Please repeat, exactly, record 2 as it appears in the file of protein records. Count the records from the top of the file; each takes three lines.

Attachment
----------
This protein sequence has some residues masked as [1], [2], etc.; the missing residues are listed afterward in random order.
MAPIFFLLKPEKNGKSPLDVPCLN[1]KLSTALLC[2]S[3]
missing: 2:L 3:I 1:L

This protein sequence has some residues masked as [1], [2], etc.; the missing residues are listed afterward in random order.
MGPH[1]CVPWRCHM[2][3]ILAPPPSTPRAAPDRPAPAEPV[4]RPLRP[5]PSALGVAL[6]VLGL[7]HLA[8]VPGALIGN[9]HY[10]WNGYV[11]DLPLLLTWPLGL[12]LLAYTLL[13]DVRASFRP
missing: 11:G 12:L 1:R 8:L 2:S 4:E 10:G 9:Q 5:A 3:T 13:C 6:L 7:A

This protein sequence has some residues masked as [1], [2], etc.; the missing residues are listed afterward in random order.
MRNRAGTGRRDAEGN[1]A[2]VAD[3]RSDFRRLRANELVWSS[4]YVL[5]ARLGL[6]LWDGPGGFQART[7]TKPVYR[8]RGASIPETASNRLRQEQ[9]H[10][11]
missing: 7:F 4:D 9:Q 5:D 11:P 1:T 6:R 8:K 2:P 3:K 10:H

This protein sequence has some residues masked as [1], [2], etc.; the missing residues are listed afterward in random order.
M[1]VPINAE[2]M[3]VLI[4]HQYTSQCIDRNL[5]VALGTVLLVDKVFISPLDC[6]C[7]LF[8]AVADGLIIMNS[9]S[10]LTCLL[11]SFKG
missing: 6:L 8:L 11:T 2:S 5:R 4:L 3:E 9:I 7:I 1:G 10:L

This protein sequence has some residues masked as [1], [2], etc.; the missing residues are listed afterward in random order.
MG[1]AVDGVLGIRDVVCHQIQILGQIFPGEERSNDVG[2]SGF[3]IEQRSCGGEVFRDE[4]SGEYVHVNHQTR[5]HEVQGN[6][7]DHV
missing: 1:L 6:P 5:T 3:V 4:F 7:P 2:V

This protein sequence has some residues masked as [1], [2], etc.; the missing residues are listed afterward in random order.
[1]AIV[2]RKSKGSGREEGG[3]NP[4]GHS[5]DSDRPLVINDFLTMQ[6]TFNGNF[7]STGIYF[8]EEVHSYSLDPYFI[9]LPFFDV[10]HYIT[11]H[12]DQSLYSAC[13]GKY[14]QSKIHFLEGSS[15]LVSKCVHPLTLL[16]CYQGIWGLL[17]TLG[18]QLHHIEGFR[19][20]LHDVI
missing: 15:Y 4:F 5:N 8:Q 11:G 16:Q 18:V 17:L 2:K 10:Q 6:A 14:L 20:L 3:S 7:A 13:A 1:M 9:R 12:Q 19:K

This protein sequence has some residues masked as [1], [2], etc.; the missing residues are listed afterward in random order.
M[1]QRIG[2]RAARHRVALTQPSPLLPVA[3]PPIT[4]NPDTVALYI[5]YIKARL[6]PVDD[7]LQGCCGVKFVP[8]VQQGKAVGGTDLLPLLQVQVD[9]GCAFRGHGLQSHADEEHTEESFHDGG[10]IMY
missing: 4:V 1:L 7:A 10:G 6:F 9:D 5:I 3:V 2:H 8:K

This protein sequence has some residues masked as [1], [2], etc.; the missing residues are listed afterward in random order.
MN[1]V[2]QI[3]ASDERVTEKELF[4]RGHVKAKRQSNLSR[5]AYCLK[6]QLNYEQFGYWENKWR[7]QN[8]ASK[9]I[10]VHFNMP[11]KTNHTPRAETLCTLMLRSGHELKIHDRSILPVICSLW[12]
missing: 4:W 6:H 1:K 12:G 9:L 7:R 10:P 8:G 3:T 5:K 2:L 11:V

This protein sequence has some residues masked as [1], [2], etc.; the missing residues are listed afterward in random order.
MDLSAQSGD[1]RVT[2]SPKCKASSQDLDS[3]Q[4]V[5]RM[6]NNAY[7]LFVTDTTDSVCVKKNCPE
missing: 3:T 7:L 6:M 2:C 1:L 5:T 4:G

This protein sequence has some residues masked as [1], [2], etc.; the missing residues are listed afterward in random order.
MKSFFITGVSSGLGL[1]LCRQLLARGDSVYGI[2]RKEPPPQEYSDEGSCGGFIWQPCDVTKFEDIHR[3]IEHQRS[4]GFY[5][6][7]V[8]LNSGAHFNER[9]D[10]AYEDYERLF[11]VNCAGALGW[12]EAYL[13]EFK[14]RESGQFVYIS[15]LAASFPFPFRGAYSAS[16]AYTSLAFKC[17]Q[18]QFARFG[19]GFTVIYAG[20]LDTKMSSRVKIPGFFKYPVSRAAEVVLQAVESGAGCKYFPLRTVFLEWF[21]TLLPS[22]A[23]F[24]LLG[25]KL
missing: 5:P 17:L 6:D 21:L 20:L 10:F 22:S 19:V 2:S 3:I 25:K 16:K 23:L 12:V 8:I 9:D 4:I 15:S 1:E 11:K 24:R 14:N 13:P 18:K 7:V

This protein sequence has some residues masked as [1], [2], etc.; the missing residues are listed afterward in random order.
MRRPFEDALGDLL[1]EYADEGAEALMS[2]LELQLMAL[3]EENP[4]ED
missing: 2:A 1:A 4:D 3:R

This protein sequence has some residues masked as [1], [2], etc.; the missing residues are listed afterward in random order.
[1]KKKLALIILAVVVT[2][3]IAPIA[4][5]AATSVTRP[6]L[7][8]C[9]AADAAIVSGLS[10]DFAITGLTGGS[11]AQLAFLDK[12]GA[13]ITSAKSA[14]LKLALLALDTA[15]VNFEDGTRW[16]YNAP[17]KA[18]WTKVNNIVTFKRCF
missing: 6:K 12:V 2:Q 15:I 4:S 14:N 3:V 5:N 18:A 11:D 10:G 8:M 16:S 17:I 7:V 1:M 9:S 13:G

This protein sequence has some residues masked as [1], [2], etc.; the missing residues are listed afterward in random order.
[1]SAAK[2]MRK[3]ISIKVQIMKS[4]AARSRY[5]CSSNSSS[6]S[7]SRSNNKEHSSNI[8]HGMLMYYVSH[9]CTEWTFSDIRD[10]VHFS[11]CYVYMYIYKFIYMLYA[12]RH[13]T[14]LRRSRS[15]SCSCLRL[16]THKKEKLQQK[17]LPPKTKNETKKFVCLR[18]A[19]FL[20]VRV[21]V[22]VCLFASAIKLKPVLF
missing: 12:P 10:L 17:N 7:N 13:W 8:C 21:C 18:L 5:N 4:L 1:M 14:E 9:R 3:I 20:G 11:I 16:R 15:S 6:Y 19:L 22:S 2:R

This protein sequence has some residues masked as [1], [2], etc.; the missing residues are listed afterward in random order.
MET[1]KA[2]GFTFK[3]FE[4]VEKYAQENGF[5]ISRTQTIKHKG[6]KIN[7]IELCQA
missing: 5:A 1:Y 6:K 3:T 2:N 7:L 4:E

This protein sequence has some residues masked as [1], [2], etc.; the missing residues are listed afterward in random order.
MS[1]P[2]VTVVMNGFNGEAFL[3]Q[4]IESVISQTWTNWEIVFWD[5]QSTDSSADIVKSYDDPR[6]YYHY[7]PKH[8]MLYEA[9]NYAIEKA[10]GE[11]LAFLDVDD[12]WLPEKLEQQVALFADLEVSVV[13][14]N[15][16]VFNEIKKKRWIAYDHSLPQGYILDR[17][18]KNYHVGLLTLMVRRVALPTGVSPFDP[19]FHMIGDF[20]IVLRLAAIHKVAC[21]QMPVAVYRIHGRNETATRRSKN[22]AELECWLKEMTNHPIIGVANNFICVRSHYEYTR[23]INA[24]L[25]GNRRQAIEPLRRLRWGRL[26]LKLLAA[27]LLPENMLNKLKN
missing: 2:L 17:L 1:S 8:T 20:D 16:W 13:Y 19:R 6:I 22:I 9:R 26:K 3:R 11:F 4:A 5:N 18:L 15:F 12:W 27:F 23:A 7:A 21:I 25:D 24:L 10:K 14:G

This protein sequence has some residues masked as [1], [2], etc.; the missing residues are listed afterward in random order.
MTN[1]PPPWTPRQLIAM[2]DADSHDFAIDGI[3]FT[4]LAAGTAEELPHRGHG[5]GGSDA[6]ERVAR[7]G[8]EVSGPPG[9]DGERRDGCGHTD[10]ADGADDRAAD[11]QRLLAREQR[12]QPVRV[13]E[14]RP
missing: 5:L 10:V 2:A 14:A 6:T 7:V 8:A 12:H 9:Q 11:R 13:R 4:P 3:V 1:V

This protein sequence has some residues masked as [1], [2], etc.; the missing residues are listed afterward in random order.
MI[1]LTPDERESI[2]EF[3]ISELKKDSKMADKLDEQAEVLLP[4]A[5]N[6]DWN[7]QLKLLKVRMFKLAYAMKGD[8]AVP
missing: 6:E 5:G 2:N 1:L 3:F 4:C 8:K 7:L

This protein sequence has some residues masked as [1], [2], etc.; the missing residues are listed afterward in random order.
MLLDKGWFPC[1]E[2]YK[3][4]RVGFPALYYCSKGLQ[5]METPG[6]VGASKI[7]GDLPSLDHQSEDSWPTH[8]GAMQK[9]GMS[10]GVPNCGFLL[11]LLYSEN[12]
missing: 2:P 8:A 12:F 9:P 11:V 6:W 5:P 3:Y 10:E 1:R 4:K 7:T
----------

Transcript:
This protein sequence has some residues masked as [1], [2], etc.; the missing residues are listed afterward in random order.
MGPH[1]CVPWRCHM[2][3]ILAPPPSTPRAAPDRPAPAEPV[4]RPLRP[5]PSALGVAL[6]VLGL[7]HLA[8]VPGALIGN[9]HY[10]WNGYV[11]DLPLLLTWPLGL[12]LLAYTLL[13]DVRASFRP
missing: 11:G 12:L 1:R 8:L 2:S 4:E 10:G 9:Q 5:A 3:T 13:C 6:L 7:A